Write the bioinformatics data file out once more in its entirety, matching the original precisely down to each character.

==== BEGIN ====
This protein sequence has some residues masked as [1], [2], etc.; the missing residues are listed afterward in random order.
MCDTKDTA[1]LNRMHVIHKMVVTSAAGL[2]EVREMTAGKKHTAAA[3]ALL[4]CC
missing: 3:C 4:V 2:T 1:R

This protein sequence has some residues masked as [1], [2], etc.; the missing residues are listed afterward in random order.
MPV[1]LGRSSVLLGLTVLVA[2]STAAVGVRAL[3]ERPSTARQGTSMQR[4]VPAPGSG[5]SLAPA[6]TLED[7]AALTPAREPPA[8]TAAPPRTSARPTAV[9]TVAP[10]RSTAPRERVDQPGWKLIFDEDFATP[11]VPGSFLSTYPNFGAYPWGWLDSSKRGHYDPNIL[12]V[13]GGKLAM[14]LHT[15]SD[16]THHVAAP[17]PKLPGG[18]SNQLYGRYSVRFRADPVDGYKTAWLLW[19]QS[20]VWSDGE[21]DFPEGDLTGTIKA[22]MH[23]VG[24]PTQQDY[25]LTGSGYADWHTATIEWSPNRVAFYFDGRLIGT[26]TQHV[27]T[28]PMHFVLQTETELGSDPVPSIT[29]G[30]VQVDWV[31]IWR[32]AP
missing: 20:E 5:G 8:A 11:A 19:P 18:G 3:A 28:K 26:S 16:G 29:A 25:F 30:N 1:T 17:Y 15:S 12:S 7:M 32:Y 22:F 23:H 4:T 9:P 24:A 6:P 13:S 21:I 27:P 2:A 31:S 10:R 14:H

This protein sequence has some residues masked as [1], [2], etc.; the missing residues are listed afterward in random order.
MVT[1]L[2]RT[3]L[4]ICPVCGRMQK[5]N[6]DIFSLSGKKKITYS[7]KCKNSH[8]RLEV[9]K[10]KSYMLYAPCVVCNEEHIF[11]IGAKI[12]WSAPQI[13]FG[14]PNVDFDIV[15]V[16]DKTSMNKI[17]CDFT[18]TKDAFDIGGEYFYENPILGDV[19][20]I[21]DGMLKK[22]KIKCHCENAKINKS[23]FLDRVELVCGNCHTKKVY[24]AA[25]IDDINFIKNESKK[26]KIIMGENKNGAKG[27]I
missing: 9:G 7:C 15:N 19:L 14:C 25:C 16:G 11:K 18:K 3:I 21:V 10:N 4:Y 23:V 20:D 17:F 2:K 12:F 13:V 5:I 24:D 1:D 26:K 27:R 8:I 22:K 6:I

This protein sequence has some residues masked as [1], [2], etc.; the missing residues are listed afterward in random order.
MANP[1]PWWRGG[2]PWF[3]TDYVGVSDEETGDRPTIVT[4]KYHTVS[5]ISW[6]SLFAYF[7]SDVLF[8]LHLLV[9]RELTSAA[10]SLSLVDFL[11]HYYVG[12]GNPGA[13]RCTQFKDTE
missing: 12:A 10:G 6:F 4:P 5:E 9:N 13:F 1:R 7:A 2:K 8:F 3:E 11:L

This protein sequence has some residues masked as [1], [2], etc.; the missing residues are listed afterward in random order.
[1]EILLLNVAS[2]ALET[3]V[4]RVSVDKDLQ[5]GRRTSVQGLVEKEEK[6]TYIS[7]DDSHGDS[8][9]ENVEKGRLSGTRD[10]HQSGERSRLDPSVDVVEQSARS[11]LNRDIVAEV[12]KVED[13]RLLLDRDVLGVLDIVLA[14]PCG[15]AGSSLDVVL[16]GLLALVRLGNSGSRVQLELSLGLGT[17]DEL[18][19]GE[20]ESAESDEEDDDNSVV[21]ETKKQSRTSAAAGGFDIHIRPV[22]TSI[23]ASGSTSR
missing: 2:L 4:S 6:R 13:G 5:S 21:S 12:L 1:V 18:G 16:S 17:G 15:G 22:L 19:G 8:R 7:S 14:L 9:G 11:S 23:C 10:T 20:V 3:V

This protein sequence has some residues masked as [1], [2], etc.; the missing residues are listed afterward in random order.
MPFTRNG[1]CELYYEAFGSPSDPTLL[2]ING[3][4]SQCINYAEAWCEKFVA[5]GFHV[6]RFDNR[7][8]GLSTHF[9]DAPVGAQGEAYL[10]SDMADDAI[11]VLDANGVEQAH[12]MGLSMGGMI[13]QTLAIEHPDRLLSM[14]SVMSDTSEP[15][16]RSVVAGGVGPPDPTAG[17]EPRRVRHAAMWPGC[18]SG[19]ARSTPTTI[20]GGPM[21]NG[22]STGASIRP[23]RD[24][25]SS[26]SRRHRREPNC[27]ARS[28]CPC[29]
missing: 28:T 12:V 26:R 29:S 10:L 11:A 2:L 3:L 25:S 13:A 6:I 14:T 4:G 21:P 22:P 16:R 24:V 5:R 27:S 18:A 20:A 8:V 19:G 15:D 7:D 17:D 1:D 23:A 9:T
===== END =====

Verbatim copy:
This protein sequence has some residues masked as [1], [2], etc.; the missing residues are listed afterward in random order.
MCDTKDTA[1]LNRMHVIHKMVVTSAAGL[2]EVREMTAGKKHTAAA[3]ALL[4]CC
missing: 3:C 4:V 2:T 1:R

This protein sequence has some residues masked as [1], [2], etc.; the missing residues are listed afterward in random order.
MPV[1]LGRSSVLLGLTVLVA[2]STAAVGVRAL[3]ERPSTARQGTSMQR[4]VPAPGSG[5]SLAPA[6]TLED[7]AALTPAREPPA[8]TAAPPRTSARPTAV[9]TVAP[10]RSTAPRERVDQPGWKLIFDEDFATP[11]VPGSFLSTYPNFGAYPWGWLDSSKRGHYDPNIL[12]V[13]GGKLAM[14]LHT[15]SD[16]THHVAAP[17]PKLPGG[18]SNQLYGRYSVRFRADPVDGYKTAWLLW[19]QS[20]VWSDGE[21]DFPEGDLTGTIKA[22]MH[23]VG[24]PTQQDY[25]LTGSGYADWHTATIEWSPNRVAFYFDGRLIGT[26]TQHV[27]T[28]PMHFVLQTETELGSDPVPSIT[29]G[30]VQVDWV[31]IWR[32]AP
missing: 20:E 5:G 8:A 11:A 19:P 18:G 3:A 28:K 26:S 16:G 29:A 25:F 30:N 1:T 17:Y 15:S 12:S 7:M 32:Y 22:F 23:H 4:T 9:P 24:A 6:P 13:S 21:I 27:P 2:A 31:S 10:R 14:H

This protein sequence has some residues masked as [1], [2], etc.; the missing residues are listed afterward in random order.
MVT[1]L[2]RT[3]L[4]ICPVCGRMQK[5]N[6]DIFSLSGKKKITYS[7]KCKNSH[8]RLEV[9]K[10]KSYMLYAPCVVCNEEHIF[11]IGAKI[12]WSAPQI[13]FG[14]PNVDFDIV[15]V[16]DKTSMNKI[17]CDFT[18]TKDAFDIGGEYFYENPILGDV[19][20]I[21]DGMLKK[22]KIKCHCENAKINKS[23]FLDRVELVCGNCHTKKVY[24]AA[25]IDDINFIKNESKK[26]KIIMGENKNGAKG[27]I
missing: 9:G 7:C 15:N 19:L 14:C 25:C 16:G 11:K 18:K 3:I 21:V 10:N 4:Y 23:V 20:D 17:F 2:K 12:F 13:V 5:I 24:D 1:D 26:K 27:R 8:I 22:K 6:I

This protein sequence has some residues masked as [1], [2], etc.; the missing residues are listed afterward in random order.
MANP[1]PWWRGG[2]PWF[3]TDYVGVSDEETGDRPTIVT[4]KYHTVS[5]ISW[6]SLFAYF[7]SDVLF[8]LHLLV[9]RELTSAA[10]SLSLVDFL[11]HYYVG[12]GNPGA[13]RCTQFKDTE
missing: 12:A 10:G 6:F 4:P 5:E 9:N 13:F 1:R 7:A 2:K 8:F 3:E 11:L

This protein sequence has some residues masked as [1], [2], etc.; the missing residues are listed afterward in random order.
[1]EILLLNVAS[2]ALET[3]V[4]RVSVDKDLQ[5]GRRTSVQGLVEKEEK[6]TYIS[7]DDSHGDS[8][9]ENVEKGRLSGTRD[10]HQSGERSRLDPSVDVVEQSARS[11]LNRDIVAEV[12]KVED[13]RLLLDRDVLGVLDIVLA[14]PCG[15]AGSSLDVVL[16]GLLALVRLGNSGSRVQLELSLGLGT[17]DEL[18][19]GE[20]ESAESDEEDDDNSVV[21]ETKKQSRTSAAAGGFDIHIRPV[22]TSI[23]ASGSTSR
missing: 2:L 4:S 6:R 13:G 5:S 21:S 12:L 1:V 18:G 16:S 17:G 15:G 22:L 19:G 8:R 7:S 14:L 9:G 11:S 23:C 10:T 20:V 3:V

This protein sequence has some residues masked as [1], [2], etc.; the missing residues are listed afterward in random order.
MPFTRNG[1]CELYYEAFGSPSDPTLL[2]ING[3][4]SQCINYAEAWCEKFVA[5]GFHV[6]RFDNR[7][8]GLSTHF[9]DAPVGAQGEAYL[10]SDMADDAI[11]VLDANGVEQAH[12]MGLSMGGMI[13]QTLAIEHPDRLLSM[14]SVMSDTSEP[15][16]RSVVAGGVGPPDPTAG[17]EPRRVRHAAMWPGC[18]SG[19]ARSTPTTI[20]GGPM[21]NG[22]STGASIRP[23]RD[24][25]SS[26]SRRHRREPNC[27]ARS[28]CPC[29]
missing: 28:T 12:V 26:R 29:S 10:L 11:A 2:L 3:L 25:S 13:A 6:I 14:T 4:G 21:P 22:P 16:R 24:V 5:R 27:S 18:A 20:A 8:V 19:G 15:D 7:D 17:D 1:D 23:A 9:T